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June 25, 2004

Elizabeth Bennet


Keira Knightley is to star as Elizabeth Bennet in a new adaptation of Pride and Prejudice. Matthew MacFadyen has been cast as Darcy. He has that brooding saturnine thing going which is what I believe is called for. Not that I would know not having read the book. My only impression is of Colin Firth as that guy based on that guy in that column that got turned into a movie with whatsherface who supposedly had to gain weight for the role but in reality looked less skeletal than usual.

Should I read Jane Austen? I have relegated that sort of thing to the chick lit section along with... I pause for a shudder... Lucy Maud Montgomery. Prolonged argument with a maoist ex of my undergrad days revealed to me that pornography produces unrealistic ideas about sexuality and relationships for men. Forgive my somewhat dense reaction to this line of reasoning but I thought that lack of realism was the entire point of pornography. This got me nowhere. A better riposte was to point out that much of the literature that was popular among undergrad women at the time produced equally unrealistic ideas about sexuality and relationships. I called it "Lucy Maud Montnography", thought I was very clever and remain to this day the only person who has laughed at that joke.

Time to read some Cormac McCarthy and assure myself that all is right with the world.

Posted by Ghost of a flea at June 25, 2004 08:59 AM

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Will this change my disdain for the character of Elizabeth in P&P? I mean, how can you not love that face?

Posted by: Kelvin at June 25, 2004 01:01 PM

I doubted your taste in light of your declared Wonkette fetish - that picture, however, has restored my faith in your judgment.


Posted by: Bill from INDC Journal at June 25, 2004 04:25 PM

Pride and Prejudice is, in fact, chicklit -- the original seed from which chicklit grew, in fact.

But don't avoid it on that account! It's also a view of a very, very alien society from the inside, from the viewpoint of a minor member of the ruling class. Science fiction of the finest sort, with absolutely no "As You Know, Bob" since Austen was writing for people who understood it as well as she did. The most boggling thing is -- all that was happening in the middle of the Napoleonic Wars, and the story shows as much awareness of that, or America, or a dozen other things we take for granted as being important as Michael Moore does the concept of "fairness."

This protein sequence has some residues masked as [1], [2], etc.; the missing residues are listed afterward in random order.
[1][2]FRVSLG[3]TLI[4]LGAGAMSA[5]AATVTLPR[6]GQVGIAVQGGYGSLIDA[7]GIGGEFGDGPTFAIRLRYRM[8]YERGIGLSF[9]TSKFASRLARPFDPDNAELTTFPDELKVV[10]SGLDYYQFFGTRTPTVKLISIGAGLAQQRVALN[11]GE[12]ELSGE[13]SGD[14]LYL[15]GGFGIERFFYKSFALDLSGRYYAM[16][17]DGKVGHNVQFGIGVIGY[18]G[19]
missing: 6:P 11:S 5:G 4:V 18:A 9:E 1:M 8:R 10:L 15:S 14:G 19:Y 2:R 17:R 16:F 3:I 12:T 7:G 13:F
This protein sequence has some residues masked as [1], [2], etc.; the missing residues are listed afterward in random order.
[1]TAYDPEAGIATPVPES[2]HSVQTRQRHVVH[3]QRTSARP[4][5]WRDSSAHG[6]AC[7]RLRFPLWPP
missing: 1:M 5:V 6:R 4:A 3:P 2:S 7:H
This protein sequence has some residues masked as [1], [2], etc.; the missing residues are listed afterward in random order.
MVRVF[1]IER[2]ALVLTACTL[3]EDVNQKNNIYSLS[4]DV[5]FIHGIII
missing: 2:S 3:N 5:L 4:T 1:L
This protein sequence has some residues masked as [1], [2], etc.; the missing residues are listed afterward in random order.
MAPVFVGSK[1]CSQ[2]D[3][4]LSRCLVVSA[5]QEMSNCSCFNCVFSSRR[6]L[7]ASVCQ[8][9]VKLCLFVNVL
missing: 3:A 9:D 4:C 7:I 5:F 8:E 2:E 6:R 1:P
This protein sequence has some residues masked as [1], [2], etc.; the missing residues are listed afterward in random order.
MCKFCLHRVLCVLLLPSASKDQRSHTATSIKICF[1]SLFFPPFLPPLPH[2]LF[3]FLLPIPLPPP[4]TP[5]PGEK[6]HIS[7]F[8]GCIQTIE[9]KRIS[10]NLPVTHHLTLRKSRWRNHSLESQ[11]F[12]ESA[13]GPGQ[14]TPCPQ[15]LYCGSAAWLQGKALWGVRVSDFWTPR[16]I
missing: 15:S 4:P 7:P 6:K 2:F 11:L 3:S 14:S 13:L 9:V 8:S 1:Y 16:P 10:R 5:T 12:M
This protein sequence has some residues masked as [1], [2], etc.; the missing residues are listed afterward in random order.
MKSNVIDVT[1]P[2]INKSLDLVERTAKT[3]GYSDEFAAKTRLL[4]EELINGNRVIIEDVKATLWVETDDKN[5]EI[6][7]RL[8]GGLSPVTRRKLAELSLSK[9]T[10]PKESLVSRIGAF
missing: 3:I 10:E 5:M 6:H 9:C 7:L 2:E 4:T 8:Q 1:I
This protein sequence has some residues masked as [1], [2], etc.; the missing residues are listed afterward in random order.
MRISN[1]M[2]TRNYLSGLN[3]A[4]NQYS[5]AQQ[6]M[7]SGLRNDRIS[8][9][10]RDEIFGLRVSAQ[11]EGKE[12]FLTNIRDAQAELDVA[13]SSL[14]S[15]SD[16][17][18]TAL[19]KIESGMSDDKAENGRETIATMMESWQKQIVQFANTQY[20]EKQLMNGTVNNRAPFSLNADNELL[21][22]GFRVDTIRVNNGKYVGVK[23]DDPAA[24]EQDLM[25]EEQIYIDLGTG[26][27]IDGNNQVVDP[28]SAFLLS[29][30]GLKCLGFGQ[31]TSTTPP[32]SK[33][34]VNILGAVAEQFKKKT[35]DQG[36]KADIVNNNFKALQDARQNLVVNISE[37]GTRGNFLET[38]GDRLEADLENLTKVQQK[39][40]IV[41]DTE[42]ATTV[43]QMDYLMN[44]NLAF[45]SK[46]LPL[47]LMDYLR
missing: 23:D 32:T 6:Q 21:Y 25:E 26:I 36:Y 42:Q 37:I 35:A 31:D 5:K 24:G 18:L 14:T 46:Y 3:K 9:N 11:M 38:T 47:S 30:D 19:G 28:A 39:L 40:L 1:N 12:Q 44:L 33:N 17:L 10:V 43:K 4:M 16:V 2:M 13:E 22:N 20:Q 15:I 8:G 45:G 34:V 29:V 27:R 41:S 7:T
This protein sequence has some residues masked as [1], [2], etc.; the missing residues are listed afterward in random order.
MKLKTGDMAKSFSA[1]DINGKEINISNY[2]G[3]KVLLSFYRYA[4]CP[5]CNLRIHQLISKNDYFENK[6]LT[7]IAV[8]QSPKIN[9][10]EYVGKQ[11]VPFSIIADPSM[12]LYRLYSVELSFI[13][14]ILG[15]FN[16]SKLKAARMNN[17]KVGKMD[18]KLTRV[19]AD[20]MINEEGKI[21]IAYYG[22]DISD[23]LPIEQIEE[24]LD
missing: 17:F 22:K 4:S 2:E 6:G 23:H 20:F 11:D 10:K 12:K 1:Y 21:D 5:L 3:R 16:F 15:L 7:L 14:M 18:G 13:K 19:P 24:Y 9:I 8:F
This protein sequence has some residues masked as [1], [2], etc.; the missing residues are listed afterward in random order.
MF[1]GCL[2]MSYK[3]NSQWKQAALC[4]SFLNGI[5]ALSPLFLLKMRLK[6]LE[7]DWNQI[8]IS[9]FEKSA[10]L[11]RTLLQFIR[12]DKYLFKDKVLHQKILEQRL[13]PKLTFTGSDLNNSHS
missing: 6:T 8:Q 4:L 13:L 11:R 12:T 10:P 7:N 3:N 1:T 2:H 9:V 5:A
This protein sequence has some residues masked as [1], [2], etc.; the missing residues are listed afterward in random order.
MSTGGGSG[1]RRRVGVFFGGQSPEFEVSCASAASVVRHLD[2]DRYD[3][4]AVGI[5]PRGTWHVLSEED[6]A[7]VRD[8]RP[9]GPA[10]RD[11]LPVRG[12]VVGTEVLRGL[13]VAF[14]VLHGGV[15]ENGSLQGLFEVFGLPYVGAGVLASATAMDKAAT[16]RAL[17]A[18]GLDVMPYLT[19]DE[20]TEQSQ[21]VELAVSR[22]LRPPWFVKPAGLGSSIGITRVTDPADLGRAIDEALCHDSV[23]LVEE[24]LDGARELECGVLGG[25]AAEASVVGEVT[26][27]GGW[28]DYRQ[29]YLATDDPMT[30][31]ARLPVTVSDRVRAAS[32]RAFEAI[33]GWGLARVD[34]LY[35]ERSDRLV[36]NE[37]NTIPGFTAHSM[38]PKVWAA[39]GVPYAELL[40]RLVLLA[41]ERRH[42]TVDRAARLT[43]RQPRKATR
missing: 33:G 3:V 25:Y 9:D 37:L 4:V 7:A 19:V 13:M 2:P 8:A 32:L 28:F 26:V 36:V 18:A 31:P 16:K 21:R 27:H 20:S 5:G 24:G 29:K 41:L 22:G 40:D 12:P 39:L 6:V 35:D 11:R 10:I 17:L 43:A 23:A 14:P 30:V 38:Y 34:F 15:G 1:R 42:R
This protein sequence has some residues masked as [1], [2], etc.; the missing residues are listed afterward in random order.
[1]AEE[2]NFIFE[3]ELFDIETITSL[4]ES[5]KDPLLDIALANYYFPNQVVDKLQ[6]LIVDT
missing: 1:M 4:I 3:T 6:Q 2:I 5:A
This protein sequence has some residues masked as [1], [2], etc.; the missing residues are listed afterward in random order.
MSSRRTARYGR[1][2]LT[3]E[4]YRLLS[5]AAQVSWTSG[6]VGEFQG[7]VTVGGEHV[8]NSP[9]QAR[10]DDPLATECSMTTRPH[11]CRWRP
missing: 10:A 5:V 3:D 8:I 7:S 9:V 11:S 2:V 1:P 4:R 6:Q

I actually like the first half of Northanger Abbey better, but Pride and Prejudice is better written. If you ever, at all, got anything out of Dickens, this is the Other Side of the Story. Give it a shot.


Posted by: Ric Locke at June 25, 2004 11:07 PM

Total chicklit, but I have to admit the BBC production of P&P is quite good. The addition of K2 will only make it better, IMHO. Too bad they couldn't get Colin Firth to reprise his role as Mr Darcy, though.

Posted by: Ian at June 26, 2004 07:00 AM

Well, as many have pointed out before, Austen is definitely chick-lit, but she's relatively restrained compared to today's garbage.

They are all pretty good reads, though. I haul around Palm Pilot eReader versions of Emma, Pride and Prejudice, Sense and Sensibility, Mansfield Park, and Northanger Abbey around on my Treo 600.

I agree with Ian that Firth is probably the definitive Darcy.

Posted by: Chris Taylor at June 26, 2004 08:00 AM

Chick lit? The Brontes wrote chick lit (heavily, ponderous, chick lit) and Austen wrote satire. (Now I'm wondering what you all thought of Vanity Fair ...)

P&P opens with: "It is a truth universally acknowledged that a single man in possession of a good fortune must be in want of a wife."

It's a very funny book, and the message contained in the title is eternal.

Posted by: Debbye at June 26, 2004 07:00 PM

No offense to Debbye, but the message I got out of P&P is that the more one pretend to be a "strong, independent woman", the more one actually want a man.

Maybe that's the satire that Austen's saying, I don't know.

Did I mention I hated Elizabeth? :)

Posted by: Kelvin at June 27, 2004 08:18 PM